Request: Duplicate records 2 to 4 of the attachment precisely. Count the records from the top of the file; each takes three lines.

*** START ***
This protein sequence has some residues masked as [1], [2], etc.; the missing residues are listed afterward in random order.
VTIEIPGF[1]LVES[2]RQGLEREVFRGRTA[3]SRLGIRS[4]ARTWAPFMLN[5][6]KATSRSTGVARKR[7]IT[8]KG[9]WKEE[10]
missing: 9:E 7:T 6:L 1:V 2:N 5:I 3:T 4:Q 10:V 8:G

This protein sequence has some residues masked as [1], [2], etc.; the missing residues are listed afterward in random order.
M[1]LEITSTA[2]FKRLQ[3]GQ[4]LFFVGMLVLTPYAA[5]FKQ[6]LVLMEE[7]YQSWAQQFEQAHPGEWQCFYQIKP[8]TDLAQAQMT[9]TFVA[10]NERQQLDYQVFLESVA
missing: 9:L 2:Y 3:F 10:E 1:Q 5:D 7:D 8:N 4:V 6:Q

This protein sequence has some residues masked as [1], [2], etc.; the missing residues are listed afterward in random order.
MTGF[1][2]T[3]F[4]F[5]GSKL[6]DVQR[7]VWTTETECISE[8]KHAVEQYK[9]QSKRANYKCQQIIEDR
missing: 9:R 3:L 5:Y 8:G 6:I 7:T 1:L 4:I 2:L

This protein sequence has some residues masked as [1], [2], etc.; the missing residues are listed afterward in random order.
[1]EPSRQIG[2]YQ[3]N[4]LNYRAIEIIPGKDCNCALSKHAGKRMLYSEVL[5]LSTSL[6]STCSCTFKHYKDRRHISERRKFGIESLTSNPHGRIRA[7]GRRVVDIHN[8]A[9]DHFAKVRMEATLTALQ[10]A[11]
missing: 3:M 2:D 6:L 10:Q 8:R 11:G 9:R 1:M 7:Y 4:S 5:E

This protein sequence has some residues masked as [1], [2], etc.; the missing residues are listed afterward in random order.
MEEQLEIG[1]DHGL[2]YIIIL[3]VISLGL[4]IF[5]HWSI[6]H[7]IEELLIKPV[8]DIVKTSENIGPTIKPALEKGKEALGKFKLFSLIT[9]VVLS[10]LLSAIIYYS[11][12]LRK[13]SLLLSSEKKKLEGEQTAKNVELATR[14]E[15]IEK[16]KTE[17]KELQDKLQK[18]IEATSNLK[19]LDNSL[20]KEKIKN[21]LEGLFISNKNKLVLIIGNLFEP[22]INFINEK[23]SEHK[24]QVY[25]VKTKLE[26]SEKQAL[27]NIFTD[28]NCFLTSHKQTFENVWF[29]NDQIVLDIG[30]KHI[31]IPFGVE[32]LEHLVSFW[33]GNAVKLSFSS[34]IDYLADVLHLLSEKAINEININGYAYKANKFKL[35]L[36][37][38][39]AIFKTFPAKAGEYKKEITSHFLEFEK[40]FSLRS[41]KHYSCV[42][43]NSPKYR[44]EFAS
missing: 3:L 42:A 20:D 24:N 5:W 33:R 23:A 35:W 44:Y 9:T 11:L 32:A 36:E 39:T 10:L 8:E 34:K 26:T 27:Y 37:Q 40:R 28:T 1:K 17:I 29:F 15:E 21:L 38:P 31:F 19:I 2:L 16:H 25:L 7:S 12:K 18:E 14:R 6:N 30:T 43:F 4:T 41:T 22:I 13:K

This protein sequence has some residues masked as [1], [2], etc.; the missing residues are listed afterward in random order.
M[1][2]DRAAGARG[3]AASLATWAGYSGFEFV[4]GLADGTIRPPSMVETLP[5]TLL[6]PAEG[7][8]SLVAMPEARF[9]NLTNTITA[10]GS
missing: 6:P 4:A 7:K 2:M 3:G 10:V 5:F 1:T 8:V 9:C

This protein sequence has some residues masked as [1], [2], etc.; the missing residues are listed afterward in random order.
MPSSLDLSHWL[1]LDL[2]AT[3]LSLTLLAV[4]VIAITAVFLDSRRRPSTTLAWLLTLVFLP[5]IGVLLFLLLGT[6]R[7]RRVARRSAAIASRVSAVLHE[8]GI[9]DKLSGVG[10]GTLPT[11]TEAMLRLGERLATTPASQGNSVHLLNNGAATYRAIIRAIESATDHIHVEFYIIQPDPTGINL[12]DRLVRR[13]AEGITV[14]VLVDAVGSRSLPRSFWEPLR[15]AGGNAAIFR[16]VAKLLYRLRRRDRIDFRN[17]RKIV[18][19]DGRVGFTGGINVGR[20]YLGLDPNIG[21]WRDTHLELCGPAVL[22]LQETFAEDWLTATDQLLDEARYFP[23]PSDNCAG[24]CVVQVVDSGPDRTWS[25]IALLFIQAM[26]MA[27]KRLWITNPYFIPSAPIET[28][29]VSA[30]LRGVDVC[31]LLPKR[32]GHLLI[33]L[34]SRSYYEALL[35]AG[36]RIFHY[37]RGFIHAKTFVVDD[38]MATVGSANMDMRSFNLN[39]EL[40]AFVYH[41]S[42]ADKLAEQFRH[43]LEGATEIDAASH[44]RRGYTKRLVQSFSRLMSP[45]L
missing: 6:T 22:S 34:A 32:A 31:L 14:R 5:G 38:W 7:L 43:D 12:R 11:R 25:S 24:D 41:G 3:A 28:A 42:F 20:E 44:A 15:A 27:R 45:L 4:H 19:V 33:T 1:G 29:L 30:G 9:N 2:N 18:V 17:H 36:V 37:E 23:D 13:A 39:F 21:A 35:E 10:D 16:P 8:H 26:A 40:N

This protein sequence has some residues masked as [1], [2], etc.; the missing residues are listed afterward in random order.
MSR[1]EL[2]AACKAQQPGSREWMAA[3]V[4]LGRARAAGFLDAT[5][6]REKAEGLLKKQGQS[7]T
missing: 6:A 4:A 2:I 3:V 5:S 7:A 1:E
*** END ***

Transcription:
This protein sequence has some residues masked as [1], [2], etc.; the missing residues are listed afterward in random order.
M[1]LEITSTA[2]FKRLQ[3]GQ[4]LFFVGMLVLTPYAA[5]FKQ[6]LVLMEE[7]YQSWAQQFEQAHPGEWQCFYQIKP[8]TDLAQAQMT[9]TFVA[10]NERQQLDYQVFLESVA
missing: 9:L 2:Y 3:F 10:E 1:Q 5:D 7:D 8:N 4:V 6:Q

This protein sequence has some residues masked as [1], [2], etc.; the missing residues are listed afterward in random order.
MTGF[1][2]T[3]F[4]F[5]GSKL[6]DVQR[7]VWTTETECISE[8]KHAVEQYK[9]QSKRANYKCQQIIEDR
missing: 9:R 3:L 5:Y 8:G 6:I 7:T 1:L 4:I 2:L

This protein sequence has some residues masked as [1], [2], etc.; the missing residues are listed afterward in random order.
[1]EPSRQIG[2]YQ[3]N[4]LNYRAIEIIPGKDCNCALSKHAGKRMLYSEVL[5]LSTSL[6]STCSCTFKHYKDRRHISERRKFGIESLTSNPHGRIRA[7]GRRVVDIHN[8]A[9]DHFAKVRMEATLTALQ[10]A[11]
missing: 3:M 2:D 6:L 10:Q 8:R 11:G 9:R 1:M 7:Y 4:S 5:E